Extracted from a Civil War book -
In 1863, Gettysburg (Adams Co.) was a small but thriving market town with rail connections to Baltimore and Harrisburg and was home to Pennysylvania College and the Lutheran Theological Seminary. Gettysburg had a population of about 2,400 people, with small-scale manufacture of goods such as carriages and shoes. The Wagon Hotel, a Gettysburg inn, catered to teamsters and fronted on Baltimore Street. The town's location at the intersection of several major roads made a visit from the invading Rebels a distinct possibility.
Sarah M. Broadhead, resident of Gettysburg, lived with her husband, Joseph, and four-year-old daughter, Mary, in a house on Chambersburg Street. From their windows the family had a fine view of Seminary Ridge with its Lutheran Theological Seminary buildings. In Gettysburg, as in other Pennysylvania communities, fears of a Rebel invasion fostered rumor and panic. Sarah kept a diary "to aid in whiling away time filled up with anxiety, apprehension, and danger." Some months after the battle, she had an edition of 200 copies of the entries for June and July printed for private distribution.
June 16 - "Our town had a great fright last night between 12 and 1 o'clock. I had retired, and was sound asleep, when my child cried for a drink of water. When I got up to get it, I heard so great a noise in the street that I went to the window, and the first thing I saw was a large fire, seemingly not far off, and the people were hallooing, "The Rebels are coming and burning as they go." Many left town but, having waited for the fire to go down a little, I returned to bed and slept till morning. Then I learned that the fire was in Emmettsburg, ten miles from here just over the Maryland line, and that the buildings were fired by one of her townsmen. Twenty-seven houses were burned, and thirty-six families made homeless, all effort to stop the flames being useless as, owing to everything being so dry, they spread with great rapidity."
Later, in Gettysburg, Sarah and her husband, Joseph, huddled in their neighbor's cellar listening to the thunder of artillery on the nearby battlefield. Confederate soldiers occupied the town, and sharpshooters kept up a constant fire against Federal marksmen holding the houses in the southern end of town. Rifle fire from both sides made Gettysburg's yards and streets places of deadly peril.
"Then cannonading commenced about 10 o'clock, and we went to the cellar and remained a little while until it ceased. When the noise subsided, we came to the light again, and tried to get something to eat. My husband went to the garden and picked a mess of beans, though stray firing was going on all the time, and bullets from sharpshooters or others whizzed about his head in a way I would not have liked. He persevered until he picked all, for he declared the Rebels should not have one. I baked a pan of shortcake and boiled a piece of ham, the last we had in the house, and some neighbors coming in, joined us, and we had the first quiet meal since the contest began. I enjoyed it very much. It seemed so nice after so much confusion to have a little quiet once more. We had not felt like eating before, being worried by danger and excitement. The quiet did not last long, about 4 o'clock P.M. the storm burst again with terrific violence. It seemed as though heaven and earth were being rolled together. For better security we went to the house of a neighbor and occupied the cellar, by far the most comforable part of the house. Whilst there a shell struck the house, but mercifully did not burst, but remained embedded in the wall, one half protruding. About 6 o'clock the cannonading lessened, and we, thinking the fighting for the day was over, came out. Then the noise of the musketry was loud and constant, and made us feel quite as bad as the cannonading, though it seemed to me less terrible. Very soon the artillery joined in the din...and we again retreated to our friend's underground apartment, and remained until the battle ceased, about 10 o'clock at night... We expect to be compelled to leave town tomorrow, as the Rebels say it will most likely be shelled. I cannot sleep, and as I sit down to write, to while away the time, my husband sleeps as soundly as though nothing was wrong. I wish I could rest so easily, but it is out of the question for me either to eat or sleep under such terrible excitement and such painful suspense. We know not what the morrow will bring forth, and cannot even tell the issue of to-day."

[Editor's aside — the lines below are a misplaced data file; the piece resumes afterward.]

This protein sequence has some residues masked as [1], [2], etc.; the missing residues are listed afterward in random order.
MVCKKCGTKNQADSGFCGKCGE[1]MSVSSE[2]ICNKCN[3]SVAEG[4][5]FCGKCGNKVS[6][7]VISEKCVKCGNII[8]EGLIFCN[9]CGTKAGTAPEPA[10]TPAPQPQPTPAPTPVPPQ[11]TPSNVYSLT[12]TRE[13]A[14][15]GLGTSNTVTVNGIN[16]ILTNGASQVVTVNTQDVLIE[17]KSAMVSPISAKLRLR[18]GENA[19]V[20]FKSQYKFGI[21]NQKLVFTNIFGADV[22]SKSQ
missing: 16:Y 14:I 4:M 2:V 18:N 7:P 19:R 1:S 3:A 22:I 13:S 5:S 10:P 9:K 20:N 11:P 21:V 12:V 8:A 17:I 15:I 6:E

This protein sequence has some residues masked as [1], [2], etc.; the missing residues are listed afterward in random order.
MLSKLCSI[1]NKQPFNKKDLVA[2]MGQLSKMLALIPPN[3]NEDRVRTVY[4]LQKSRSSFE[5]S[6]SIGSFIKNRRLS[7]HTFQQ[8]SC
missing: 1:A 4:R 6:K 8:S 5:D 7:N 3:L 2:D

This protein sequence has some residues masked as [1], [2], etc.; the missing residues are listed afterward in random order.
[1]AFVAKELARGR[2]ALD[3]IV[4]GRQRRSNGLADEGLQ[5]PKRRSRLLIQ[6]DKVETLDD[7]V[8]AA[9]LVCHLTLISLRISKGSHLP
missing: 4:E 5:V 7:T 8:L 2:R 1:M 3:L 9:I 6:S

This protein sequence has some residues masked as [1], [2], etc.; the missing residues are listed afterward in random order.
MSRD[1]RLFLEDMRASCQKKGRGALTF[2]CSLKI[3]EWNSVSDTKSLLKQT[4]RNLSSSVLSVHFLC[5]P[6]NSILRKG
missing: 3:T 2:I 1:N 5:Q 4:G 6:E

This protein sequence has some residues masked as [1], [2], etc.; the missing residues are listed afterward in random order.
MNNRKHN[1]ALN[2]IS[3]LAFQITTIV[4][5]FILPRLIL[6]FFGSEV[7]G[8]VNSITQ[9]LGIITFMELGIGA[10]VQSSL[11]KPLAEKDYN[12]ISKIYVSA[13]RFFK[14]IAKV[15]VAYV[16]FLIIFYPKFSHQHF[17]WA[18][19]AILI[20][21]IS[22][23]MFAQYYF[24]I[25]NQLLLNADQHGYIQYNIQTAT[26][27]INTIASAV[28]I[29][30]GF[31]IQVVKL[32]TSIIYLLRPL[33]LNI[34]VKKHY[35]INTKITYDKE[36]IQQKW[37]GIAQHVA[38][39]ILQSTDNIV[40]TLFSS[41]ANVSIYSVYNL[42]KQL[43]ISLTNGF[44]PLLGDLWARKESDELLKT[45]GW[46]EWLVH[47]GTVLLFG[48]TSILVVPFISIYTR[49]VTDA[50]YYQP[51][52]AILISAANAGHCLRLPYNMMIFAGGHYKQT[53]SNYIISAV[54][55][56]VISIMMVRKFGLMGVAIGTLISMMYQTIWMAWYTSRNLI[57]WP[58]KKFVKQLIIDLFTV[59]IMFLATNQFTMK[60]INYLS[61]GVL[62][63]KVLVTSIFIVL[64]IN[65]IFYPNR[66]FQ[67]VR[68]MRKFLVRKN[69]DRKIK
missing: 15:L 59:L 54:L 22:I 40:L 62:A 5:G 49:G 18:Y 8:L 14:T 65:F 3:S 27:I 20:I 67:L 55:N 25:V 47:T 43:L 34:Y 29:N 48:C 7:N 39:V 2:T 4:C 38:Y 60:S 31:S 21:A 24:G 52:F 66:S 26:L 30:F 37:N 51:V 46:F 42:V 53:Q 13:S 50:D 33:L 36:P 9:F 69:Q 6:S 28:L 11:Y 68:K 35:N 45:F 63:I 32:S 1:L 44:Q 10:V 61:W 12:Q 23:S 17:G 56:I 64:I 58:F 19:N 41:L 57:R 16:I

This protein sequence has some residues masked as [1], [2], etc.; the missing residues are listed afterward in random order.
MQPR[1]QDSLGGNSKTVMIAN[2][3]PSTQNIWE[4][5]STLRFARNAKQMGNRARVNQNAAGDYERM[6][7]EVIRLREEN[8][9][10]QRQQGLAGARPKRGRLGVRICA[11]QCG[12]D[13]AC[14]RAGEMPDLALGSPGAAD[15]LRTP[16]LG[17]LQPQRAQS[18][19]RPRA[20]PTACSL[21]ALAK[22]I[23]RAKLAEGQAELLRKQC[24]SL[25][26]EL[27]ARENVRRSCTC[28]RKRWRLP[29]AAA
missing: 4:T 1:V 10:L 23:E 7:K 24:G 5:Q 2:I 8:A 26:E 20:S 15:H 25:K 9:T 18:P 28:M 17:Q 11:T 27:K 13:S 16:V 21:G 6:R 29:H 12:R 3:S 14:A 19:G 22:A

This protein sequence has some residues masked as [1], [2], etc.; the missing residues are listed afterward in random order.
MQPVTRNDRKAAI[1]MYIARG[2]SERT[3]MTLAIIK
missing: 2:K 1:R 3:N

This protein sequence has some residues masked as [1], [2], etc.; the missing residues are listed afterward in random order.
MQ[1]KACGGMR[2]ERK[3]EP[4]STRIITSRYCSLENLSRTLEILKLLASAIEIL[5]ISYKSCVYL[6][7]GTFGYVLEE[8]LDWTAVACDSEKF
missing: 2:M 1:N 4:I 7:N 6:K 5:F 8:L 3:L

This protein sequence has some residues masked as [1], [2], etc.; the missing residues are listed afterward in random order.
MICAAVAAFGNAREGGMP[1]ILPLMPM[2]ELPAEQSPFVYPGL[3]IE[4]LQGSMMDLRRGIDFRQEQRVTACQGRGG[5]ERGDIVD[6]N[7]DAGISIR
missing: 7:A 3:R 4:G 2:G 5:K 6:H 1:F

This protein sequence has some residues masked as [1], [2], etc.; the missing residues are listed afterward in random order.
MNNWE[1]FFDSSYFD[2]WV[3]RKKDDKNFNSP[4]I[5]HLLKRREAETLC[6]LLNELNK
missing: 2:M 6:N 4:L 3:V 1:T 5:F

Note, there is a photo of Sarah in "Voices of the Civil War - Gettysburg," Time-Life Books, Alexandria, Virginia.